The measurements and data contained here were obtained to study the chemical weathering of sedimentary rocks, and more specifically the oxidation of rock organic carbon and the associated release of CO2. The primary aim was to better understand the production and mobility of the trace element rhenium during weathering, because this element has been proposed as a proxy for rock organic carbon oxidation. The study focused on three Alpine catchments that drain sedimentary rocks, which all experience moderate to high erosion rates where oxidative weathering rates are thought to operate faster. Two catchments were located in Switzerland - the Erlenbach and Vogelbach, and one catchment in Colorado, USA - the East River. To study chemical weathering and the production and mobility of rhenium, a suite of samples were collected to capture the source and products of weathering reactions. These focused on stream and river water, river sediments and weathering profiles collected on sedimentary rocks. The Swiss catchments, water samples were collected from 2011 and 2012 to capture changes in river flow and seasonal changes in hydro-climate. Samples were collected from a gauging station operated by the Swiss Federal Institute for Forest, Snow and Landscape Research - WSL. In the East River, samples were collected from the gauging station operated by the Lawrence Berkeley National Laboratory Watershed Function Scientific Focus Area from 2015 and 2016. Additional samples included snow samples collected from the Erlenbach. All water samples were analysed for their major dissolved ion content by Ion Chromatography. Dissolved rhenium concentrations were determined by High Resolution and Quadrupole Inductively Coupled Plasma Mass Spectrometry. Solid samples were digested and analysed for Re content by ICP-MS. These geochemical measurements were paired with water discharge data to quantify the flux of dissolved elements, using rating curves and flux-weighted average methods, and interpret the hydrological context of ion production and mobility through the landscape. This new data acquisition was funded by a European Research Council Starting Grant to Robert Hilton (ROC-CO2 project, grant 678779) and a Natural Environment Research Council (NERC), UK, Standard Grant (NE/I001719/1). Further details of subsequent data analysis and interpretation can be found in Hilton, R.G., et al., 2021, Concentration-discharge relationships of dissolved rhenium in Alpine catchments reveal its use as a tracer of oxidative weathering, Water Resources Research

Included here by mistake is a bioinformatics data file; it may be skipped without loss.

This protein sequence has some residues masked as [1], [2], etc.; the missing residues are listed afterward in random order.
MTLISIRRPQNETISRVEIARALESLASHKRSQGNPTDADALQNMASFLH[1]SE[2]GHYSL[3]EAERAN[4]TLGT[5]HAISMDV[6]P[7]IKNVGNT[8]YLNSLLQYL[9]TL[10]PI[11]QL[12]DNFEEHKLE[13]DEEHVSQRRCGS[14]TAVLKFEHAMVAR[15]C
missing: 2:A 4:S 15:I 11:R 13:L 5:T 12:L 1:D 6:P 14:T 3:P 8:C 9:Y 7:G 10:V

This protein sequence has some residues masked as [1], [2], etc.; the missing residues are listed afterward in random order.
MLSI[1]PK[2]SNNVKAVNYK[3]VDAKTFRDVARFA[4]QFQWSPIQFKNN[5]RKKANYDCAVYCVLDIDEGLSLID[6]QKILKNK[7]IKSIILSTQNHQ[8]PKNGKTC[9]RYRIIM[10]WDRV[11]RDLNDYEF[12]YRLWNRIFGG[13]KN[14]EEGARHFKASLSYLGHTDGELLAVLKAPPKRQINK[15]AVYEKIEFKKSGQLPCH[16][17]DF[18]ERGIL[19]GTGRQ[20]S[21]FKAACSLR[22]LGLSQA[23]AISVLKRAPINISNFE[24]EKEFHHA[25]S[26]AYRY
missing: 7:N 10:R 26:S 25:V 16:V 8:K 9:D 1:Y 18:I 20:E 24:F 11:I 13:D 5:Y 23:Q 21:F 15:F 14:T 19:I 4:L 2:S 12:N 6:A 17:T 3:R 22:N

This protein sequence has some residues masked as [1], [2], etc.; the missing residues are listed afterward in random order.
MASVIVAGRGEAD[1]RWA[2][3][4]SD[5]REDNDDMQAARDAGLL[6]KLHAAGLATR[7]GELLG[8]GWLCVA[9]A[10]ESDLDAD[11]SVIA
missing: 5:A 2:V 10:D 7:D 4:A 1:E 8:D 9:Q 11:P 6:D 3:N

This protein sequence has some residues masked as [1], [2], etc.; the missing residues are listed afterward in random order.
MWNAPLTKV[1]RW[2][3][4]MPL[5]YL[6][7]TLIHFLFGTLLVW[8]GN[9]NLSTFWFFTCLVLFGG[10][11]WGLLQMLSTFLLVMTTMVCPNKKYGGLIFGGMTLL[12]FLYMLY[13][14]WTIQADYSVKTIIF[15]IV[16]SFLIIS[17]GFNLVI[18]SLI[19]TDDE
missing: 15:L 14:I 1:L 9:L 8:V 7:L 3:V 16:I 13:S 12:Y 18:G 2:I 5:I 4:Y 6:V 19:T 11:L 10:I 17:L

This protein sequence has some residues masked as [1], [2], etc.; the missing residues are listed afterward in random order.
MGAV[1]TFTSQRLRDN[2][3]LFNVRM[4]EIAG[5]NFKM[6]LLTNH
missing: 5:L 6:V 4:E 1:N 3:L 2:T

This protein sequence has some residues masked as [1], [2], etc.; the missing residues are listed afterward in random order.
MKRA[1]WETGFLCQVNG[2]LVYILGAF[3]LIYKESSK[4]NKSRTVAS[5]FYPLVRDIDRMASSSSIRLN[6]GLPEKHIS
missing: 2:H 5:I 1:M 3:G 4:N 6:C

Adventdalen is a medium-sized (513 km2) catchment in continuous permafrost zone of central Spitsbergen. It has 11.7 % glacier cover, a large flat valley floor comprised of uplifted, glaciomarine sediments, covered in the lower part by a veneer of aeolian sediments up to 4 m thick. The geology of the catchment is dominated by sandstones, shales and carbonates. Freshwater samples were collected typically every second day throughout the principal runoff season (late May until early September) during 2015 and 2016 from a downstream site located at the head of the delta. Analysis of major ions (by ion chromatography) and minor constituents (trace metals by icpms and silica by colorimetric analysis). Funding was provided by the NERC grant NE/M019829/1.